Friday, April 18, 2014

Are teachers obsolete? Yes, if we keep teaching (and testing) the way we do.

Sugata Mitra's research over the past decade or so, from his early 'hole in the wall' experiment, has given us pause for reflection.  He has demonstrated that students crave learning, and left largely to their own devices they can and do learn on their own. In fact, the desire to learn, the need to create, the quest to find answers to problems--all are qualities that define what it means to be human.

In his 'school in the cloud' approach, Mitra maintains that the Internet must be integrated into pedagogy, and he largely removes the teacher from the active process of learning.  The teacher is responsible to organize students into small groups, to appoint a monitor to make sure they are on task, to arrange for an 'Internet Granny' to provide motivation, and to make the students curious--to give them a 'big question' and then let them work in small groups to find creative answers using the Internet.  However, traditional schooling, as Sir Ken Robinson has demonstrated, usually kills not fosters creativity.  Indeed, many schools actively strive to ban the Internet from the classroom, not embrace it as Mitra recommends.

So why do we still cling to such a traditional and obsolete view of education?  Mitra argues that our current educational system is a by-product of the British Empire, and the need to 'educate' people in the colonies to serve the empire's huge bureaucracy.  People were viewed primarily as 'human computers', and in order to function as cogs in the bureaucratic machinery they needed certain skills.  They needed to be able read, write, do calculations, and follow orders without question.  So the system of education was designed for this purpose, and it was highly successful.  So successful, that even though the empire has long since faded, and the nature of the Internet has transformed how we communicate, work and even think, our system of education is still fundamentally unchanged in its ultimate aim.

Compare the photograph of the workplace in the heyday of the empire, from Mitra's plenary at the IATEFL Conference in Harrogate.  What do you see here?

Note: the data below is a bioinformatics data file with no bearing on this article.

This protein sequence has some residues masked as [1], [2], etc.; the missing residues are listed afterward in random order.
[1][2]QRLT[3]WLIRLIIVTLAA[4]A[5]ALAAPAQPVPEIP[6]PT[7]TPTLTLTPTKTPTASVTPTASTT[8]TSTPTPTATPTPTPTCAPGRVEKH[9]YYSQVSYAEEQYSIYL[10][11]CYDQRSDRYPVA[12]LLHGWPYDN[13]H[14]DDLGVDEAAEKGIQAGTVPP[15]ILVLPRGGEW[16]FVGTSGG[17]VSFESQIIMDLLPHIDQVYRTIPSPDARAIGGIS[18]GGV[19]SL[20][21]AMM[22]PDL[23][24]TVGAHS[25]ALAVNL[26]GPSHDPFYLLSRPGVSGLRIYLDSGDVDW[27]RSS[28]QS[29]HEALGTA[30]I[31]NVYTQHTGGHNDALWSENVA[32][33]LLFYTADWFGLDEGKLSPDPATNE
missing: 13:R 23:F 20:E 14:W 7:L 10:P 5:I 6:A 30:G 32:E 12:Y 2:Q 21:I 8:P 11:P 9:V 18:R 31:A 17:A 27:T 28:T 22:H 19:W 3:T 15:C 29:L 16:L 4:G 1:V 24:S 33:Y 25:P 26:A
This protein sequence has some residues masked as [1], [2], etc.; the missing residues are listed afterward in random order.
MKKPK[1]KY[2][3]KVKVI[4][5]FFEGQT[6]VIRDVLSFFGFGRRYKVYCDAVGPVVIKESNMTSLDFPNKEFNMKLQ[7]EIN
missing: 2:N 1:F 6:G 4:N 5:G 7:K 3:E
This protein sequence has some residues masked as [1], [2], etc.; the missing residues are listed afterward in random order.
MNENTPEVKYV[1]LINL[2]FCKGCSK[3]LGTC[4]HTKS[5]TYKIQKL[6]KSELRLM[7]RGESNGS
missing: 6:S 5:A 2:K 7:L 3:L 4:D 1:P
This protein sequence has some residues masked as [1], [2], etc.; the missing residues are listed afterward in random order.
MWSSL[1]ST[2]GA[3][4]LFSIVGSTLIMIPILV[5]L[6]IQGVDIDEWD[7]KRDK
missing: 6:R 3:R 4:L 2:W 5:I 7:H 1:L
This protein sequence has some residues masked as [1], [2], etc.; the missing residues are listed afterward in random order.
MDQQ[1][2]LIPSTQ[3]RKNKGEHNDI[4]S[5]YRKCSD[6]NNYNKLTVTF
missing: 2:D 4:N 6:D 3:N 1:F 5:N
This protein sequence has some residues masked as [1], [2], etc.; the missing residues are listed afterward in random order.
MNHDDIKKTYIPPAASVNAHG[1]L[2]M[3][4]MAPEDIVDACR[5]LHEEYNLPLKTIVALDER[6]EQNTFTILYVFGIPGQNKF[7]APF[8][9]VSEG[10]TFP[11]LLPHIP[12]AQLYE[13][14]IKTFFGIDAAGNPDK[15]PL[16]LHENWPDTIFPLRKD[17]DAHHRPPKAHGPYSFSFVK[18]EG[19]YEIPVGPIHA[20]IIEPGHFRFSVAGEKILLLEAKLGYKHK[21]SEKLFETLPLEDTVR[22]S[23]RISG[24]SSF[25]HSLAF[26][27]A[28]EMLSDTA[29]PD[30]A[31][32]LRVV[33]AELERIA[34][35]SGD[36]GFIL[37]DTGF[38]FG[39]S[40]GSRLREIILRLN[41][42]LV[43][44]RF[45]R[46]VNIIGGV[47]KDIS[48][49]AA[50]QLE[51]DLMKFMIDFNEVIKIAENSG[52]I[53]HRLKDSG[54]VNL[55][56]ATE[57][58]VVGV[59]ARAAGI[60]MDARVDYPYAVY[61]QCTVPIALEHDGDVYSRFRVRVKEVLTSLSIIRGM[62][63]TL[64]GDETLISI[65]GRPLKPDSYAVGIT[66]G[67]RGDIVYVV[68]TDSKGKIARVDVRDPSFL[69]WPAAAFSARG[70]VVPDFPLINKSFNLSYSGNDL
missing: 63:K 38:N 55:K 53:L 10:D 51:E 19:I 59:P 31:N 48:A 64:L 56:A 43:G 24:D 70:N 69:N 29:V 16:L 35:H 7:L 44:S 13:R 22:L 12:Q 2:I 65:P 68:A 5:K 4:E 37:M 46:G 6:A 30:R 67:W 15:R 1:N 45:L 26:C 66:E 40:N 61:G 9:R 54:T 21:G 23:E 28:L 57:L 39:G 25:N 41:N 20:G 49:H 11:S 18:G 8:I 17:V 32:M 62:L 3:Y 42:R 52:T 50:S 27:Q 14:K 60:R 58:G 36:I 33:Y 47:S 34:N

Here is a room full of individuals, working individually and performing menial tasks.  All of these hardworking workers went through an educational system designed to produce individuals who could perform such tasks, unquestioningly.  The method of assessment was the ultimate driving force for the way teachers taught -- people were tested individually, in standardized assessment, so they had to be taught to work on their own, and meet minimal standards of the necessary literacies - reading, writing and arithmetic.  Compare this to the picture Mitra used to show how students are currently tested in India at the end of school--what kind of skills are being tested (and therefore taught in schools) here?  

Here is a picture of the way we test students in learning English.  Do you see any of the influences that Mitra suggests are persistent from the roots of education in the colonial days of the British Empire?
In real life, do we speak English in isolation?  Do we fill in the gaps, and write grammar perfect responses to real life situations?  Do we even write on paper any more?  Do we listen to a person in audio only, and take notes?  Do we read on paper and find answers to multiple choice questions?  

Is the picture of office workers above the reality of the workplace today, or are modern working practice more akin to the essence of Mitra's 'hole in the wall' experiment -- working in collaboration, finding creative solutions to difficult to problems, pushing ourselves to keep learning throughout our lives?  Is our system of education preparing students for obsolescence, rather than current working practices. Which picture below matches the way we test (and therefore teach)?

Mitra has a simple solution to overhaul the education system.  In tests, allow the students to work in groups and use the Internet.  This would be a very simple administrative step to take, but in taking this bold move the entire system of education would be transformed.  Mitra argues that trying to integrate the Internet into pedagogy from the bottom up is a valiant effort many teachers attempt, but all such attempts are doomed to fail without the system of assessment changing to reflect what is happening in real life.   I can't help but agree with him on this fundamental principle. 







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